As Hall elaborates, “the forces opposing the essential progress of humanity are always embodiments of the three great enemies: ignorance, superstition, and fear.” These three collective evils come together to feed and empower the evil cult of black magicians, Tezcatlipoca.
By contrast, the release of Light within destroys these evil tyrants. As Hall explains: “By Light (Quetzalcoatl) men are brought together, and when this Light enters into their hearts and minds they are good and they work side by side and love one another. In this way, they not only share the Light but become in themselves centers of Light, which combat the darkness of ignorance and superstition (Tezcatlipoca).”
Simply put, the persistence of negative attributes with the human psyche is what’s responsible for allowing the corrupted leadership of Tezcatlipoca to persist.
The inverse is equally true as well: when individuals successfully transmute the negative forces within themselves, they not only build “soul power” within themselves but also simultaneously cut out the source of Tezcatlipoca's strength: the shadow complexes they harbor internally.
The hero god Quetzalcoatl personifies those character attributes most favored by philosophy: wisdom, intelligence, and virtue. When the populace imitates his example and adheres to his teachings, they learn to transmute their negative character traits into positive ones.
The victory of the Hero over the Adversary symbolizes the ultimate victory of philosophy over the three great adversaries of ignorance, superstition, and fear.
In physics terms, this represents energy liberating itself to achieve its own optimized state of flow.
In Plato’s teachings, this signifies a system coming to a state of self-realization, where its inner design becomes a perfect expression of a divine archetype originally established for it by the Divine Mind.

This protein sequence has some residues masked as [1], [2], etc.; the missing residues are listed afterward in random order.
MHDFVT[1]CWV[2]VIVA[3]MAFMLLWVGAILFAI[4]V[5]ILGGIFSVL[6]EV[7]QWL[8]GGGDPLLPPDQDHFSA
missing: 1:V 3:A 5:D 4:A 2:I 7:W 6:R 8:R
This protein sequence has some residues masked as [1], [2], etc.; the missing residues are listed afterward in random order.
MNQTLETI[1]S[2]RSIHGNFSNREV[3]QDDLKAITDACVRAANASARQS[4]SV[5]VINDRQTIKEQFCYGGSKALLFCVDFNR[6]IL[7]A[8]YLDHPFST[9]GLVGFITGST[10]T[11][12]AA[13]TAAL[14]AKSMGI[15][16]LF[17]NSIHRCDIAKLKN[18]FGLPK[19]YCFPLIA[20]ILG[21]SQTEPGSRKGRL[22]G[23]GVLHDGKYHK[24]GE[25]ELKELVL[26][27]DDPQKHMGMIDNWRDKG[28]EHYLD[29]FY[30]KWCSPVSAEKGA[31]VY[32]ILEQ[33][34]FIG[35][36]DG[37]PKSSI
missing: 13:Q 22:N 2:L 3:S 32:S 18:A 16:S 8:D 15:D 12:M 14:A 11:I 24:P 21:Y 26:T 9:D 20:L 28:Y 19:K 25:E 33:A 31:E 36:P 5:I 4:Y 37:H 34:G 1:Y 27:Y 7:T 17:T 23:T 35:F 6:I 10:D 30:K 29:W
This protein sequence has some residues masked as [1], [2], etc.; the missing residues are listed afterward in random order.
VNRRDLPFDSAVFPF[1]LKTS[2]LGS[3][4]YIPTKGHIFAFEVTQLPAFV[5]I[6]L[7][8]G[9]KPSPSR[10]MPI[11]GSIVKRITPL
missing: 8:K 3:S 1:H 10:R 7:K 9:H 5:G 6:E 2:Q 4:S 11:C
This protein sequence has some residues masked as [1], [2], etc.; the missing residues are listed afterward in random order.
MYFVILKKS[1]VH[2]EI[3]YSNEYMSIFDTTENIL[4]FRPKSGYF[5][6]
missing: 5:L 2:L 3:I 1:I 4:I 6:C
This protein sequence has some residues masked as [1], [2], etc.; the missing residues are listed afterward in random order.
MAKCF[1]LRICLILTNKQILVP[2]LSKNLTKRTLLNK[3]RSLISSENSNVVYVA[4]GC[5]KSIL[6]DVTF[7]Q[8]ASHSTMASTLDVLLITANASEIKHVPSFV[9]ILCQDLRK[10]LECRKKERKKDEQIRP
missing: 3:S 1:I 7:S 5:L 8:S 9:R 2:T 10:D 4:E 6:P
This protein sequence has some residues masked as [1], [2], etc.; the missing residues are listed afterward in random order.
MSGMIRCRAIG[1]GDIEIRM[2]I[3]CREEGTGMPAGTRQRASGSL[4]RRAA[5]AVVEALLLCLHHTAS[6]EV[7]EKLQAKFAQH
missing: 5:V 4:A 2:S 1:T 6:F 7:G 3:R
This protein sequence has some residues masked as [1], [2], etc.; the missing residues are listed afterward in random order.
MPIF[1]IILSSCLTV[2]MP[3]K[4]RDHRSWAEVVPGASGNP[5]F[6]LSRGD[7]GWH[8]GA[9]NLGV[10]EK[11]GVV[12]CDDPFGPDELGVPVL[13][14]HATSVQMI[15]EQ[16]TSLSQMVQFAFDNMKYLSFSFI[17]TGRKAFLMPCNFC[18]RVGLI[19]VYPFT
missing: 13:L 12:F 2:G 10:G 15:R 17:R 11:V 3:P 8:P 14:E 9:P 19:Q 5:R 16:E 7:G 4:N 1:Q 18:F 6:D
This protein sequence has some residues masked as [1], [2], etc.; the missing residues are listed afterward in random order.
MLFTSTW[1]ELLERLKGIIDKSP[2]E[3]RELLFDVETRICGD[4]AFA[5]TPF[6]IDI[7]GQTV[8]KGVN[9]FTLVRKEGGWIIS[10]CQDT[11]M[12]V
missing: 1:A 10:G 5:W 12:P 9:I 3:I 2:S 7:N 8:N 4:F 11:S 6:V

This is the task of Arya and the program of collective initiation its priesthood has been pursuing from the start: to achieve the optimization of energy’s flow within humanity, thereby bringing about a new golden age.
The negative karma of Atlantis is the backdrop against which this evolutionary project takes place. It provides the necessary adversarial friction against which our own inner growth is stimulated into taking place.
Pressure makes diamonds, as the saying goes. Elaborating on this point, Hall writes: “As man advances in his collective evolution, the negative obstacles he encounters supply a necessary incentive for individual improvement toward collective security.”
Therefore, from an evolutionary standpoint, the Shadow Adversaries that confront us serve a valuable purpose: they work to stimulate and catalyze the development of “soul power” within ourselves.
The “soul powers” that we develop as a result of struggle and strife are ones we must ultimately put to use as part of the quest to overcome Shadow tendencies within ourselves.
So long as these Shadows remain within us, they will continue to draw forth the manifestation of collective Adversaries from without, who seek our destruction and the entropic dispersion of our energy.